Order XXI Rule 37 of the Code of Civil Procedure deals with the discretionary power of the court to issue Show Cause Notice to the judgment debtor against detention in prison. It provides that where an application is for the execution of a decree for the payment of money by the arrest and detention in the civil prison of a judgment debtor who is liable to be arrested in pursuance of the application, the Court shall, instead of issuing a warrant for his arrest, issue a notice calling upon him to appear before the court on a day to be specified in the notice and show cause why he should not be committed to the civil prison.

Provided that such notice shall not be necessary if the court is satisfied by affidavit, or otherwise, that with the object or effect of delaying the execution of the decree, the judgment debtor is likely to abscond or leave the local limits of the jurisdiction of the court. Sub-section (2) Rule 37 lays down that where appearance is not made in obedience to the notice, the court shall, if the decree holder so requires, issue a warrant for the arrest of the judgment debtor.

Sub-section (3) of section 55 of the Code of Civil Procedure also lays down that where a judgment debtor is arrested in execution of a decree for the payment of money and brought before the court, the court shall inform him that he may apply to be declared an insolvent, and that he may be discharged if he has not committed any act of bad faith regarding the subject of the application and if he complies with the provisions of the law of insolvency for the time being in force.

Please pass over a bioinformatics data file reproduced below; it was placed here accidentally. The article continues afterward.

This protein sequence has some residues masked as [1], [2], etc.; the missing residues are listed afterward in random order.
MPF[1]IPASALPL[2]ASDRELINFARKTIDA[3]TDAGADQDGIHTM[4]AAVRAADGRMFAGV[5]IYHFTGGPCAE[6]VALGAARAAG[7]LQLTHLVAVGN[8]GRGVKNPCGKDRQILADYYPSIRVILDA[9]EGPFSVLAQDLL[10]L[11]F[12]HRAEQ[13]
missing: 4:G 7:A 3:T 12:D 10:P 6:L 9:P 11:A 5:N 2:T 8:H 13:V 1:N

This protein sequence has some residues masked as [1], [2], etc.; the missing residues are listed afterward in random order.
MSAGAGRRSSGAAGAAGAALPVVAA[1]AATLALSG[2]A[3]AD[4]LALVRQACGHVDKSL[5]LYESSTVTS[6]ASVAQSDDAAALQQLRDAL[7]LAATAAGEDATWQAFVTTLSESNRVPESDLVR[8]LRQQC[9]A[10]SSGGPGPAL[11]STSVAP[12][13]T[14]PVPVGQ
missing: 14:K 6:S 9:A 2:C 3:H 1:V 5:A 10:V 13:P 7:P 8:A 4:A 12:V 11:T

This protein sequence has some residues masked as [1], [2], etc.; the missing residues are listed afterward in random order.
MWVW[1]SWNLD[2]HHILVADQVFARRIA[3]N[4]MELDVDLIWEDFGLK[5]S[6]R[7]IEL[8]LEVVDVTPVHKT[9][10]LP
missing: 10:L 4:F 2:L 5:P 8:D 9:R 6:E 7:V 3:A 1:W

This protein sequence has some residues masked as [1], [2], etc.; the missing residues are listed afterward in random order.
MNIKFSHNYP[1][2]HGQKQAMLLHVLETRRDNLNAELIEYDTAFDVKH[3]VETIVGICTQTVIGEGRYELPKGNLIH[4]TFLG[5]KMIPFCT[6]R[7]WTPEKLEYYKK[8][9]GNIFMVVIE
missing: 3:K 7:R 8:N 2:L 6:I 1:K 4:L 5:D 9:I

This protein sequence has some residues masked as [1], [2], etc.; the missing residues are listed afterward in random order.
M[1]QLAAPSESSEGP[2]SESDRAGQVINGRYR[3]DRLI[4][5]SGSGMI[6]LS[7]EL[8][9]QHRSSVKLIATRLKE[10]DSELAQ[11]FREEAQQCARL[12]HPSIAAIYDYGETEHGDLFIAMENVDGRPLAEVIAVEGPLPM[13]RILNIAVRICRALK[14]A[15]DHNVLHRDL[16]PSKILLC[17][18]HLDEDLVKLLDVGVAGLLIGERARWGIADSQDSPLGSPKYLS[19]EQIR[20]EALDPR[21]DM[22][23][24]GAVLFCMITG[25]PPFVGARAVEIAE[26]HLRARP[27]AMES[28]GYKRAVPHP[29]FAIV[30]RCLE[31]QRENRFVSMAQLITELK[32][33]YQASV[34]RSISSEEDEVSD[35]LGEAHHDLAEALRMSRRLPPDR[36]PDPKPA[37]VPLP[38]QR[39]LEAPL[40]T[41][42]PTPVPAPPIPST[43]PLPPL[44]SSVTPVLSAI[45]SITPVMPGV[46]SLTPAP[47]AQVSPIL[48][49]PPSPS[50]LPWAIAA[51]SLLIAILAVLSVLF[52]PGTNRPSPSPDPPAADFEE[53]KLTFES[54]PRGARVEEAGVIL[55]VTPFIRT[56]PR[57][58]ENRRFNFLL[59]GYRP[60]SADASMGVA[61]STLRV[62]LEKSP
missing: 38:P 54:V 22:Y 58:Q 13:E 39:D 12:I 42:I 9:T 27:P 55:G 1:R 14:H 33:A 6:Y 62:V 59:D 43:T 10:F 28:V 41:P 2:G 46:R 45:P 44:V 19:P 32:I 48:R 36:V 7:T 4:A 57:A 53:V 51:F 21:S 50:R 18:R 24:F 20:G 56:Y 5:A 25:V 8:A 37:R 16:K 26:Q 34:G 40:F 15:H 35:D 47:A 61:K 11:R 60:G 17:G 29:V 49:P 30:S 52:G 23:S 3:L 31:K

Section 56 of the Code of Civil Procedure provides that a woman shall not be arrested in execution of decree in payment of money.

Section 57 of the Code of Civil Procedure deals with the subsistence allowance payable by the decree holder for the subsistence of the judgment debtor. According to it, the State Government may fix scales graduated according to rank, race and nationality of such monthly allowance.

Period of Detention

Section 58 of the Code of Civil Procedure deals with the period of detention. According to it every person detained in the civil prison in execution of a decree shall be so detained:
  1. Where the decree is for the payment of a sum of money exceeding one thousand rupees, for a period not exceeding three months.
  2. Where the decree is for the payment of a sum of money exceeding five hundred rupees, but not exceeding one thousand rupees, for a period not exceeding six weeks.

How Released

Provided that he shall be released from such detention before the expiration of the said period of detention:
  1. On the amount mentioned in the warrant for his detention being paid to the officer in charge of the civil prison.
  2. On the decree against him being otherwise fully satisfied.
  3. On the request of person on whose application he has been so detained.
  4. On omission to pay subsistence allowance by person on whose application he was so detained Provided also that he shall not be released from such detention under clause (ii) or (iii) without the order of the court.

    Award Winning Article Is Written By: Mr.Mohd Aqib Aslam

    Awarded certificate of Excellence
    Authentication No: SP26211616735-18-920